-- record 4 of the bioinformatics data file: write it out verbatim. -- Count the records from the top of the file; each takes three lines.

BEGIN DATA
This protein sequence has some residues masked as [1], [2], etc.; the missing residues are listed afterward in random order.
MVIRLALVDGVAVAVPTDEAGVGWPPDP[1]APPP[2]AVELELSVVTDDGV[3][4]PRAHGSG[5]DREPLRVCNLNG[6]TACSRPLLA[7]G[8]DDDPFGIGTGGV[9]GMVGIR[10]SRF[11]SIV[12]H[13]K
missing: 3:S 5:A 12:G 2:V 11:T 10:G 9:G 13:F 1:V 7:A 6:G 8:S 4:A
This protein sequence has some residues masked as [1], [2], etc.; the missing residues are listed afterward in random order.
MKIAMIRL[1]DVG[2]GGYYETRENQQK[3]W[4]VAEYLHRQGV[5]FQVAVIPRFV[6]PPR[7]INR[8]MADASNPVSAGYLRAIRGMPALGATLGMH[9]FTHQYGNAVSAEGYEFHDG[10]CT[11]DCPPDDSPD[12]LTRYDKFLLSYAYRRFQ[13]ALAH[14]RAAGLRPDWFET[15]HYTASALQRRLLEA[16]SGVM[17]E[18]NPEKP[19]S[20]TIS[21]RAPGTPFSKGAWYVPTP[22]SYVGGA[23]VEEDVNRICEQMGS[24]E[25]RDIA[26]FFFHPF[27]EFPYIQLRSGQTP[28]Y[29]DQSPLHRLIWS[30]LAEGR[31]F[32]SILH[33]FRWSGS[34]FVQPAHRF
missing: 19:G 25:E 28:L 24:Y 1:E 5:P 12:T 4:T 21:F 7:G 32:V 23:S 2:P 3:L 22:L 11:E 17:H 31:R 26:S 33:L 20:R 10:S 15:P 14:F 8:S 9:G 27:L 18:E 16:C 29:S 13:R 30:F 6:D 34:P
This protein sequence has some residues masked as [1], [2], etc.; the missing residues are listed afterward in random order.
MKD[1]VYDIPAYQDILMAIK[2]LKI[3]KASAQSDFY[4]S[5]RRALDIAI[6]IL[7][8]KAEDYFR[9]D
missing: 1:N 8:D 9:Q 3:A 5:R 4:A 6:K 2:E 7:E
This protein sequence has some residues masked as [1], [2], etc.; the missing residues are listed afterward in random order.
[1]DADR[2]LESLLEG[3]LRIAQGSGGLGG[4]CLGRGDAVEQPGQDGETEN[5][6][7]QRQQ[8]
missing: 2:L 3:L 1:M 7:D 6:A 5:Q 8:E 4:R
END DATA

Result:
This protein sequence has some residues masked as [1], [2], etc.; the missing residues are listed afterward in random order.
[1]DADR[2]LESLLEG[3]LRIAQGSGGLGG[4]CLGRGDAVEQPGQDGETEN[5][6][7]QRQQ[8]
missing: 2:L 3:L 1:M 7:D 6:A 5:Q 8:E 4:R